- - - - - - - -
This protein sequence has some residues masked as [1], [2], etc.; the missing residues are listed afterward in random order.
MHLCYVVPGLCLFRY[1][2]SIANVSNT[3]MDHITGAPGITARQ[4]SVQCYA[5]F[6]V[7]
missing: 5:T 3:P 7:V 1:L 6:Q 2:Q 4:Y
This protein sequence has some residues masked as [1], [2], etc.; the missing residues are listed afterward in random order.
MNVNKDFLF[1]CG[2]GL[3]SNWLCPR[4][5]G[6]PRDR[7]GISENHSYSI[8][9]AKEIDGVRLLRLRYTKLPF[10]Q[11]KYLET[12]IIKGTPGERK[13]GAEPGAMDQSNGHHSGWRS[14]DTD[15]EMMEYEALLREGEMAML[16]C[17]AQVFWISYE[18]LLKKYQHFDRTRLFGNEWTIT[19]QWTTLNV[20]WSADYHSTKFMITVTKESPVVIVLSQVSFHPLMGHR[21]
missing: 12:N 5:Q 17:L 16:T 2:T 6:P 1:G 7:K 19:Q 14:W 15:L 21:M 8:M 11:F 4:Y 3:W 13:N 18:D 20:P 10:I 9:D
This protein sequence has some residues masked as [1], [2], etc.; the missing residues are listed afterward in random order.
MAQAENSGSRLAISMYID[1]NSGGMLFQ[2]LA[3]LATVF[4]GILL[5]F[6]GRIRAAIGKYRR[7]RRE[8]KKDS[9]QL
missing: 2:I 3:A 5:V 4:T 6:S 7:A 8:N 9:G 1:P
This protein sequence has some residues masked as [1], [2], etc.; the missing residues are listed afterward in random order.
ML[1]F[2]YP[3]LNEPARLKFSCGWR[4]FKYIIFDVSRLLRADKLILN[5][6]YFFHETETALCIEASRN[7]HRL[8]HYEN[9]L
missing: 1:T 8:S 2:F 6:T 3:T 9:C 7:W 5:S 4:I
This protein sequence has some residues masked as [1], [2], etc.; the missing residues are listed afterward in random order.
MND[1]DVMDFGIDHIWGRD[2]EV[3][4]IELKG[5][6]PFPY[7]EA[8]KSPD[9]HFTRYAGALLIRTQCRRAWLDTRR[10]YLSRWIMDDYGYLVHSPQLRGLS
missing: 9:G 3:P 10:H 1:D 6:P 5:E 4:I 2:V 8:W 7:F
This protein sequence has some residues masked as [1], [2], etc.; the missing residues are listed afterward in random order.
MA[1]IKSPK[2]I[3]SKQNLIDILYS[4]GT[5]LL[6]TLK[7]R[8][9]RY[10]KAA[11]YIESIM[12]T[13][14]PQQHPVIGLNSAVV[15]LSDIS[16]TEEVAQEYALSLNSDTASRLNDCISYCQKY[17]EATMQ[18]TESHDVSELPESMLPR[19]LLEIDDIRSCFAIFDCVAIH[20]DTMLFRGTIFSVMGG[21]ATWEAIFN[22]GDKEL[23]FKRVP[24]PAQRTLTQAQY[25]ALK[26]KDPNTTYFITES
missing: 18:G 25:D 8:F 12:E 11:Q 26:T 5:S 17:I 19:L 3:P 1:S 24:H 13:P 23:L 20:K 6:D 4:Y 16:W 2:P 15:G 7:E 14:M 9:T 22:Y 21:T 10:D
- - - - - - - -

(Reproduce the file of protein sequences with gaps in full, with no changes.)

This protein sequence has some residues masked as [1], [2], etc.; the missing residues are listed afterward in random order.
MHLCYVVPGLCLFRY[1][2]SIANVSNT[3]MDHITGAPGITARQ[4]SVQCYA[5]F[6]V[7]
missing: 5:T 3:P 7:V 1:L 6:Q 2:Q 4:Y
This protein sequence has some residues masked as [1], [2], etc.; the missing residues are listed afterward in random order.
MNVNKDFLF[1]CG[2]GL[3]SNWLCPR[4][5]G[6]PRDR[7]GISENHSYSI[8][9]AKEIDGVRLLRLRYTKLPF[10]Q[11]KYLET[12]IIKGTPGERK[13]GAEPGAMDQSNGHHSGWRS[14]DTD[15]EMMEYEALLREGEMAML[16]C[17]AQVFWISYE[18]LLKKYQHFDRTRLFGNEWTIT[19]QWTTLNV[20]WSADYHSTKFMITVTKESPVVIVLSQVSFHPLMGHR[21]
missing: 12:N 5:Q 17:L 16:T 2:T 6:P 1:G 7:K 19:Q 14:W 15:L 21:M 8:M 11:F 4:Y 3:W 13:N 18:D 20:P 10:I 9:D
This protein sequence has some residues masked as [1], [2], etc.; the missing residues are listed afterward in random order.
MAQAENSGSRLAISMYID[1]NSGGMLFQ[2]LA[3]LATVF[4]GILL[5]F[6]GRIRAAIGKYRR[7]RRE[8]KKDS[9]QL
missing: 2:I 3:A 5:V 4:T 6:S 7:A 8:N 9:G 1:P
This protein sequence has some residues masked as [1], [2], etc.; the missing residues are listed afterward in random order.
ML[1]F[2]YP[3]LNEPARLKFSCGWR[4]FKYIIFDVSRLLRADKLILN[5][6]YFFHETETALCIEASRN[7]HRL[8]HYEN[9]L
missing: 1:T 8:S 2:F 6:T 3:T 9:C 7:W 5:S 4:I
This protein sequence has some residues masked as [1], [2], etc.; the missing residues are listed afterward in random order.
MND[1]DVMDFGIDHIWGRD[2]EV[3][4]IELKG[5][6]PFPY[7]EA[8]KSPD[9]HFTRYAGALLIRTQCRRAWLDTRR[10]YLSRWIMDDYGYLVHSPQLRGLS
missing: 9:G 3:P 10:H 1:D 6:P 5:E 4:I 2:V 8:W 7:F
This protein sequence has some residues masked as [1], [2], etc.; the missing residues are listed afterward in random order.
MA[1]IKSPK[2]I[3]SKQNLIDILYS[4]GT[5]LL[6]TLK[7]R[8][9]RY[10]KAA[11]YIESIM[12]T[13][14]PQQHPVIGLNSAVV[15]LSDIS[16]TEEVAQEYALSLNSDTASRLNDCISYCQKY[17]EATMQ[18]TESHDVSELPESMLPR[19]LLEIDDIRSCFAIFDCVAIH[20]DTMLFRGTIFSVMGG[21]ATWEAIFN[22]GDKEL[23]FKRVP[24]PAQRTLTQAQY[25]ALK[26]KDPNTTYFITES
missing: 18:G 25:D 8:F 12:E 11:Q 26:T 5:S 17:I 19:L 3:P 1:S 24:H 13:P 23:L 20:K 6:D 4:Y 16:W 2:P 15:G 7:E 14:M 9:T 22:Y 21:T 10:D